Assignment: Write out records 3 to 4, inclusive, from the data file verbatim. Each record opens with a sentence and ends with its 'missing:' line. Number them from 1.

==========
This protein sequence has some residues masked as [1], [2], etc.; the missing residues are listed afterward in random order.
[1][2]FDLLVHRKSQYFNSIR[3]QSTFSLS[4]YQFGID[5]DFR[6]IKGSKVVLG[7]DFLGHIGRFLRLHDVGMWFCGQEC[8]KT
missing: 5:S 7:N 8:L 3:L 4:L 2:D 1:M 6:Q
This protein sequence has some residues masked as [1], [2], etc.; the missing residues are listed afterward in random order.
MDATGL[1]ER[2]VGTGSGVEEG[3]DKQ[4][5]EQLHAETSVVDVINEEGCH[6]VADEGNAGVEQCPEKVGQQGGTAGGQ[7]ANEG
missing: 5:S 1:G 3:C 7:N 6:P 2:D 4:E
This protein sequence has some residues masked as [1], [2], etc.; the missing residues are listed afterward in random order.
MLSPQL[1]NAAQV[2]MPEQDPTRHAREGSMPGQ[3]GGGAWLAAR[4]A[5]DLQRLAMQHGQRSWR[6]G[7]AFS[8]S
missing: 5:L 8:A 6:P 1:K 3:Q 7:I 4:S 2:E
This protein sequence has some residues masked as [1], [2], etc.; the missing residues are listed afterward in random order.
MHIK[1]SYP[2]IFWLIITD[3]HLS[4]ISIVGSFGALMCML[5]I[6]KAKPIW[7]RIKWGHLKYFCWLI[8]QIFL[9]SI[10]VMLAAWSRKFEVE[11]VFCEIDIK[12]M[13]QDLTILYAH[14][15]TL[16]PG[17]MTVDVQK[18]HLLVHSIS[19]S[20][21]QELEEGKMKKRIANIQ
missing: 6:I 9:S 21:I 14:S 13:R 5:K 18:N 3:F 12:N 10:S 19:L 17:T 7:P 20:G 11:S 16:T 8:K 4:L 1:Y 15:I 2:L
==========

This protein sequence has some residues masked as [1], [2], etc.; the missing residues are listed afterward in random order.
MLSPQL[1]NAAQV[2]MPEQDPTRHAREGSMPGQ[3]GGGAWLAAR[4]A[5]DLQRLAMQHGQRSWR[6]G[7]AFS[8]S
missing: 5:L 8:A 6:P 1:K 3:Q 7:I 4:S 2:E
This protein sequence has some residues masked as [1], [2], etc.; the missing residues are listed afterward in random order.
MHIK[1]SYP[2]IFWLIITD[3]HLS[4]ISIVGSFGALMCML[5]I[6]KAKPIW[7]RIKWGHLKYFCWLI[8]QIFL[9]SI[10]VMLAAWSRKFEVE[11]VFCEIDIK[12]M[13]QDLTILYAH[14][15]TL[16]PG[17]MTVDVQK[18]HLLVHSIS[19]S[20][21]QELEEGKMKKRIANIQ
missing: 6:I 9:S 21:I 14:S 13:R 5:K 18:N 3:F 12:N 10:S 19:L 17:T 7:P 20:G 11:S 16:T 8:K 4:L 1:Y 15:I 2:L